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FM justifies 1 pc duty on gold jewellery

Finance Minister says luxury item like gold should not be exempted from the manufacturing tax

Policy Pulse
Publish Date: Apr 11 2016 11:29AM | Updated Date: Apr 11 2016 1:14PM

FM justifies 1 pc duty on gold jewellery

Defending imposition of one percent excise duty on gold jewellery, Finance Minister Arun Jaitley said a luxury item like gold should not be exempted from the manufacturing tax when the country is moving towards Goods and Services Tax.

 
"There is no reason why a luxury item like gold should be kept out of the ambit of a manufacturing tax like excise duty. Since the manufacturing tax is levied on essential commodities like steel, cement, jute, cotton and others, why not on gold”.
 
"The country is to move towards Goods and Services Tax (GST). Gold will also follow towards GST. Most states levy value added tax on gold," he said.
 
He added that if gold is kept out of GST ambit, tax rate on rest of the goods will have to be increased. "There is no reason why a luxury item should be exempted from the tax and a higher rate of tax be imposed on other goods," he said.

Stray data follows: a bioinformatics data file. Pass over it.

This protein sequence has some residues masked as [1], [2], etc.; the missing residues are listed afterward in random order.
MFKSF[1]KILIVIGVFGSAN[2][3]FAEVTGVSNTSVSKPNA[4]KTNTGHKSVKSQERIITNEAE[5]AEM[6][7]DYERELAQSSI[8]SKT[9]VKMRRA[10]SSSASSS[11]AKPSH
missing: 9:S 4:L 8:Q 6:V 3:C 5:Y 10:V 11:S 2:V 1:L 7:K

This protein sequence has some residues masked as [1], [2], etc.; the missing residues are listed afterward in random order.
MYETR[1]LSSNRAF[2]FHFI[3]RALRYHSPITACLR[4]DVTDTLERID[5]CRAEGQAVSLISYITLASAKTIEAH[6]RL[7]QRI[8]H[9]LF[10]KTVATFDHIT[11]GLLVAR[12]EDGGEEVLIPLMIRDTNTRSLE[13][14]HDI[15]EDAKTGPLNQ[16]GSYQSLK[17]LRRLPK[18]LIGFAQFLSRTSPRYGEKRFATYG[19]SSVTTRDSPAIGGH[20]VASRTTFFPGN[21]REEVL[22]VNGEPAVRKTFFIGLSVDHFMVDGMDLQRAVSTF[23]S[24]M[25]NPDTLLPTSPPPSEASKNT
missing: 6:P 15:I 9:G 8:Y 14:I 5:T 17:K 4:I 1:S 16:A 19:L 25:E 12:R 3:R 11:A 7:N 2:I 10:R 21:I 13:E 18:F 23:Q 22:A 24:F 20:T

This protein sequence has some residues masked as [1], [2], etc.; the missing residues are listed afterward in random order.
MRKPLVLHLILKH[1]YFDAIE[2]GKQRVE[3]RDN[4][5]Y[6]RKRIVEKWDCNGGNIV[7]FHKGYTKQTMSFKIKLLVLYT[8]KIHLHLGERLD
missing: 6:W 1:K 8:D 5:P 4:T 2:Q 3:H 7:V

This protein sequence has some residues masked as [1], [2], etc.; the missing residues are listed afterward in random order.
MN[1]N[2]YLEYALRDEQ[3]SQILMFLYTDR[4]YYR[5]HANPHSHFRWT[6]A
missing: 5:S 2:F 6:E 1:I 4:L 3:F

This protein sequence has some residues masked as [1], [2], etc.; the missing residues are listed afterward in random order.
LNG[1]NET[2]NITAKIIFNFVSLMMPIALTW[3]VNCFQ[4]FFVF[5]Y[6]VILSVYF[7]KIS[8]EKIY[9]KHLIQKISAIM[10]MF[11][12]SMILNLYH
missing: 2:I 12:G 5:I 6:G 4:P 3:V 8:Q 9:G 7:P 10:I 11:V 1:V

Government, in the Budget for 2016-17, had proposed one percent excise duty on jewellery without input credit or 12.5 percent with input tax credit on jewellery excluding silver other than those studded with diamonds and precious stones.
 
Jewellers went on strike opposing one percent excise duty on gold jewellery. The strike enters 40th day on Sunday.
 
The central government subsequently clarified even for one percent excise duty, manufacturers were allowed to take credit of input services, which could be utilised for payment of duty on jewellery.
 
It further said that only jewellers, whose turnover in the preceding financial year was more than Rs.12 crore, will be liable to pay the excise duty and those having turnover below Rs.12 crore would be eligible for exemption unto Rs 6 crore during next financial year.
 
"Jeweller's private records or records for state value added tax or records for Bureau of Indian Standards (in the case of hallmarked jewellery) will be accepted for all central excise purposes," it clarified.
 
Also, there is no requirement to file a stock declaration to the jurisdictional central excise authorities, it added.